We have opportunities, throughout our lives, to learn how the world works, how to navigate relationships, how to treat others, how to get what we want, and how to get where we want to be. Some of these lessons are positive and helpful, some we would rather avoid all together, but all are important. As I reflect over my time in foster care I am reminded of the lessons I learned during those 6 years of my life, and I recognize how these important moments and opportunities still impact my life, today. The lessons I learned in foster care shape my world. At times, the lessons I learned as a teenager in care provide more clarity for me than any other lesson I’ve picked up on my journey through life. I hope to be an example of these truths and I want to demonstrate for all those whose lives I touch that there is always a lesson in every circumstance. What is most important is for us to incorporate those lessons, to internalize those lessons, to learn from them how to impact the world for better…to grow through the circumstance. Perhaps, that is the biggest lesson I learned in foster care. I have a choice. I can learn from this and grow and improve and be better, or, I can let life run me over with the circumstances, choosing to ignore the lessons, and hand over my control. I have a choice.
From foster care, I learned to:
1) Be honest.
Lies. From the very beginning there were lies. Little white lies. Insignificant lies. Lies, nonetheless. Lies I will never forget. After being interviewed at school, sent home on the bus (knowing all the secrets I’d just shared and fearful of what would happen when or if my father found out), I watched my mother answer the phone call that would forever change my life. I remember riding in the back seat of our black Lincoln Town Car to the office where the social worker and detective were waiting and listening to my father’s instructions of how to lie my way out of this – by telling them I’d lied about everything. I remember being told “Come with us, we have just a few more questions.” before being led down the hall to a big room, where I was told to “Wait here.” as I looked out the window and watched my parents drive away. A lie. There were no more questions. It was a coward’s way of removing me from my parents. No good-bye, no explanation, no promises or assurances of what would come. Over the next six years, I’d be told “it will all be okay”, “they’re doing all they can”, “he is in counseling, getting help”, “you can stay here as long as you need to”, “we’ll be your family”, “we’ll help you get on your feet” and so on. All lies. Unintentional? Sure. Hurtful? Yep. So, I learned in foster care to always be honest because lies can cause a sting that sticks around for a good long time.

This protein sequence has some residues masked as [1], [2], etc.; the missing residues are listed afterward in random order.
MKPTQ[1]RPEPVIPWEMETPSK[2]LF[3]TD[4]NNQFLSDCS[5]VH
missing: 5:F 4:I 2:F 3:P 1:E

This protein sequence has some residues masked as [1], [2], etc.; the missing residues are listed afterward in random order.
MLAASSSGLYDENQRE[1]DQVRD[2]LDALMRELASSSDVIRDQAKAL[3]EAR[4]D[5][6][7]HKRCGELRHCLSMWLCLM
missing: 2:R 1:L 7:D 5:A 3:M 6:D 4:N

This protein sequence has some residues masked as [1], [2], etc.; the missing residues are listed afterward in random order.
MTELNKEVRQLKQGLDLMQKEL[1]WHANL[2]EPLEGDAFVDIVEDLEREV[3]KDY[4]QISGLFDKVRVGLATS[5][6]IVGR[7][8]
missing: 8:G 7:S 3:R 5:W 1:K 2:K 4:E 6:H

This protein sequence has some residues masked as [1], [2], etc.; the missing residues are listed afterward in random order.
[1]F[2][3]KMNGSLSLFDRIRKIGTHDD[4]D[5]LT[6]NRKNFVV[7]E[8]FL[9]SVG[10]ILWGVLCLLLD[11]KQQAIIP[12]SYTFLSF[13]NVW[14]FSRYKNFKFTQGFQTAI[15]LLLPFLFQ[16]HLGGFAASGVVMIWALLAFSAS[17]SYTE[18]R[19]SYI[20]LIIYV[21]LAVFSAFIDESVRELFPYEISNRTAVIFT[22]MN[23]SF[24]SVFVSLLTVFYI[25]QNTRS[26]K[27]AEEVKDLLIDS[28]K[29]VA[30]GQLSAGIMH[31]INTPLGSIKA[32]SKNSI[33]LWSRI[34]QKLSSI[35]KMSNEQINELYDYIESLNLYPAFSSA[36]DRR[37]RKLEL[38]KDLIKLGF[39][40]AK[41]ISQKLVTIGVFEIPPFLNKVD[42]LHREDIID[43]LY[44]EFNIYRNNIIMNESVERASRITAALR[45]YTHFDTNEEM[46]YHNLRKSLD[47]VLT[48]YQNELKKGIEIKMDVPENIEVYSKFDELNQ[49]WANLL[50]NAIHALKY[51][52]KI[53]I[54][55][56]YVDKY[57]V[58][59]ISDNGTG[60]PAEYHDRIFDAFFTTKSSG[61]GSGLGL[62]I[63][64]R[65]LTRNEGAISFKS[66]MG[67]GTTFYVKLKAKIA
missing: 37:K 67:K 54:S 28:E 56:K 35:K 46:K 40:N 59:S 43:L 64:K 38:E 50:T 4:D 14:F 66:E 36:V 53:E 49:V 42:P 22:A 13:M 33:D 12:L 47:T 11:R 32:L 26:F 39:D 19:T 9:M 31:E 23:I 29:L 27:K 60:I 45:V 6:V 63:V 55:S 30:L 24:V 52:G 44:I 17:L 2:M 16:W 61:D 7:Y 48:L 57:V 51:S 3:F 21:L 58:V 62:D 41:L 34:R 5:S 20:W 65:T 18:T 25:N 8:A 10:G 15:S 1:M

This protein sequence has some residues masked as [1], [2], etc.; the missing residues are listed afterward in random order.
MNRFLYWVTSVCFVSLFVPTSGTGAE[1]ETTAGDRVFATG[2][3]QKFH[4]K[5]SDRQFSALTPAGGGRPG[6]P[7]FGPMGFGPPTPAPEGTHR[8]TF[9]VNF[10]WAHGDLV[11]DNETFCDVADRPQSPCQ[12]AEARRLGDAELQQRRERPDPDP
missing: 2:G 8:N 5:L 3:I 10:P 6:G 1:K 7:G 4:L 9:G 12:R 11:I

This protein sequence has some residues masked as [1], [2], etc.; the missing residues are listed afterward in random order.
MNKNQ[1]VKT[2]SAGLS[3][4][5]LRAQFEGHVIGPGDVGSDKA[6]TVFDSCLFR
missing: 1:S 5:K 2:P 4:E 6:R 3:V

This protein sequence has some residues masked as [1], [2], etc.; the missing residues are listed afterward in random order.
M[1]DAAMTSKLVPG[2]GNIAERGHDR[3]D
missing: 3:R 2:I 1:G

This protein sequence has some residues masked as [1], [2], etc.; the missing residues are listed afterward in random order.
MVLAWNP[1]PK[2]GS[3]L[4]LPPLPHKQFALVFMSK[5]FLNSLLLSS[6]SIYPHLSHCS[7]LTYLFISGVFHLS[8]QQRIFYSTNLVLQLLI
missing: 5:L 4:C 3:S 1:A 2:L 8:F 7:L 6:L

2) Be committed.
Placements. The “s” on the end of that word says it all. Commitment in foster care is almost a joke. I was in a total of 10 different homes/shelters during my 6 years in care and I can remember each and every one of them, the move in and the move out, who I connected with and where I always felt out of place. Something about every single placement sticks with me. I also remember that about 2 years was max-capacity for those relationships. From the emergency foster home, where I stayed just that first night, to the relative placement who said I had to move because she didn’t want me “making it up” about her husband, to the shelter staff who so positively impacted my whole world, to the one foster home that really wanted me but knew I was too afraid of commitment to let them in all the way – every one of them taught me something about commitment. Today, I’m incredibly grateful and blessed to have found true commitments in marriage, friendships, an extended family, and even, in my work. In foster care, I learned commitment is scary and something to be avoided, but I also learned I needed it. Finding real commitment is way more rewarding and enjoyable. Continue reading Serena’s post on her blog.
Serena L. Hanson, LMSW is an alumni of the foster care system in Kansas. After years of physical, sexual, and emotional abuse in the home of her parents, she was placed into the child welfare system at the age of 12 and spent the next 6 years in care, experiencing 10 moves during that time. Serena was never reintegrated into her home and was never made legally available for adoption. She aged out of the fsoter care system to a life of independence at 18 years old. Serena went on to earn a Bachelor’s degree in Psychology and Family Counseling from Barclay College and a Master’s degree in Social Work from Newman University. Almost immediately after aging out of foster care, Serena married her high school sweetheart and began working in child welfare and giving back to the system that dramatically impacted her life.
Serena operates, independently, as a Child Welfare Consultant and Trainer and is an experienced motivational speaker, workshop and seminar facilitator, resource family developer, program administrator and advocate. She is also currently a Community Adjunct Faculty with the University of Oklahoma Anne & Henry Zarrow School of Social Work. She and her husband, Justin, currently live in Norman, OK with their four children – two boys, Shawn and Derek, ages 14 and 12 and two girls, Chloe and Sarah, ages 10 and 8, but they are moving home to Kansas in the coming weeks.
Connect with Serena online at www.whenfostercaregoesright.com